'The Pack' (2016)

The Pack
© IFC

Synopsis: A pack of wild dogs terrorizes a family on a remote Australian farm. 

Cast:  Anna Lise Phillips, Jack Campbell, Katie Moore, Hamish Phillips

Director: Nick Robertson

Studio: IFC Midnight

MPAA Rating: NR

Running Time: 90 minutes

Release Date: February 5, 2016 (in theaters and on demand)

The Pack Movie Trailer

The Pack Movie Review

The concept of a roaming pack of killer dogs conjures images of a campy SyFy movie of the week, but the Australian film The Pack (NOT a remake of the 1977 film of the same name, despite the similar plot) is a surprisingly serious-minded affair about a harrowing night of terror.

The Plot

The Wilsons -- parents Adam and Carla, plus 17-year-old Sophie and 10-year-old Henry -- live on a remote farm that's on the verge of foreclosure, but their financial troubles take a backseat one evening when a pack of wild dogs that's been killing local livestock for weeks sets its sights on the family. With the ravenous beasts surrounding the house -- some even finding their way inside -- and police miles away, the Wilsons must put aside their differences in order to survive the night.

The End Result

Despite the corny, oddly phrased text that opens the film ("Around the world, packs of wild dogs roam freely, killing at will. Now they have developed the taste for a new prey..."), The Pack quickly settles into a straightforward, serious-minded siege tale like or Night of the Living Dead with a canine twist. With little extraneous plot -- just the threat of foreclosure and a bit about how restless Sophie yearns to break away from farm life -- this is lean storytelling that doesn't bother trying to explain why the dogs are marauding (i.e., there's no comet suddenly turning the dogs into man-eaters); it just focuses on the dilemma and how the family deals with it.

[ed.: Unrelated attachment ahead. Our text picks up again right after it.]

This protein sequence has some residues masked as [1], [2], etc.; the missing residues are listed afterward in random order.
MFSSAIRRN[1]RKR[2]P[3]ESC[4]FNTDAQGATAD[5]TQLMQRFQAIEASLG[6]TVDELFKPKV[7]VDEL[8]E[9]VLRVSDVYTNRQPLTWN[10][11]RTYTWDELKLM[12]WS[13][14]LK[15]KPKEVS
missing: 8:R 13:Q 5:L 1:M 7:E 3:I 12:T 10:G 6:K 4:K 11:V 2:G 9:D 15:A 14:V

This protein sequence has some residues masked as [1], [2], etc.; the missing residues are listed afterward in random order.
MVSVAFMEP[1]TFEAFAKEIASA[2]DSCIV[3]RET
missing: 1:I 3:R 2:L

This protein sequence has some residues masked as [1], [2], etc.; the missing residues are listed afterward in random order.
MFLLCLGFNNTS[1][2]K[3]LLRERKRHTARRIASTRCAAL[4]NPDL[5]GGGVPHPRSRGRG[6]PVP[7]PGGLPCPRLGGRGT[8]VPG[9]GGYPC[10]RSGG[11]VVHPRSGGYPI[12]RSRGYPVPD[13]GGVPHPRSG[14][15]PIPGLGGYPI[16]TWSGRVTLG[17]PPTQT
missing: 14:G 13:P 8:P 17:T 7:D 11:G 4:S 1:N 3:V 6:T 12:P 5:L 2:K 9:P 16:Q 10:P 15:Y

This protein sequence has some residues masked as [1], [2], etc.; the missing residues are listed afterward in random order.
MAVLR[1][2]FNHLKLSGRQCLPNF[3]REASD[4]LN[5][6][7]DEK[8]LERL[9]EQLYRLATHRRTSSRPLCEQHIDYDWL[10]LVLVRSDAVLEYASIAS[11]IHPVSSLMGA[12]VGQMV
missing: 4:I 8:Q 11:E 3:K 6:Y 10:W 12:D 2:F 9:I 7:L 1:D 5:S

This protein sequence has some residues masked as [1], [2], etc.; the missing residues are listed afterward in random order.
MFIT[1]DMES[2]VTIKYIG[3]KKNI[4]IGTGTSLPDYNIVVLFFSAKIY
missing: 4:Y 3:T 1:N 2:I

On one hand, it's a refreshing approach that eliminates any potential for plot clutter, but on the other hand, the shallow story could've added some semblance of depth by showing, for example, the dogs being driven by man-made development encroaching on their territory -- thus, providing some environmental commentary.

Or perhaps the writers could've tried to give the characters any sort of arc. The mother and daughter at least have a bit of conflict over Sophie's desire to move to the city, but the father and son basically do nothing throughout the movie except fight the dogs.

As characters, the dogs are frankly more impressive than the people. They're possibly the most intimidating pooches in horror film history -- granted, the fluffy Cujo and the ridiculous zombie Doberman Pinschers in Resident Evil don't set the bar very high. Because to many, dogs are inherently viewed more as pets than as monsters, the filmmakers go out of their way to present these canines as coldblooded killers, with closeups and quick cuts that emphasize their snarling, throat-ripping nature and sound effects that make them sound more like tigers than dogs. Most noticeably, you never hear the dogs whimper or squeal in pain when they're shot, bludgeoned or stabbed; they're emotionless killing machines that will smash through glass windows at the drop of a dime in order to taste your sweet human flesh.

Because of how well the animals are presented, first-time director Nick Robertson, aided by the gorgeous cinematography of Benjamin Shirley that emphasizes the lush, engulfing wilderness, is able to deliver a rousing experience that remains grounded enough in reality to deliver tense thrills -- along the lines of a home invasion flick like .

The attractiveness of the package and the steady pace at which it doles out the action more than make up for the character shortcomings in one of the best animals-run-amok horror movies in recent memory.

The Skinny

  • Acting: C+ (Good, not great; a couple of strange scenes in which it's hard to read the emotions being conveyed.)
  • Direction: B+ (Attractively shot, atmospheric, harrowing.)
  • Script: C+ (No-frills story that allows the action to speak for itself, at the cost of character development.)
  • Gore/Effects: B- (Solid gore; excellent animal effects.)
  • Overall: B- (A straightforward thrill ride that refreshingly takes its concept seriously, forcing us to do the same.)

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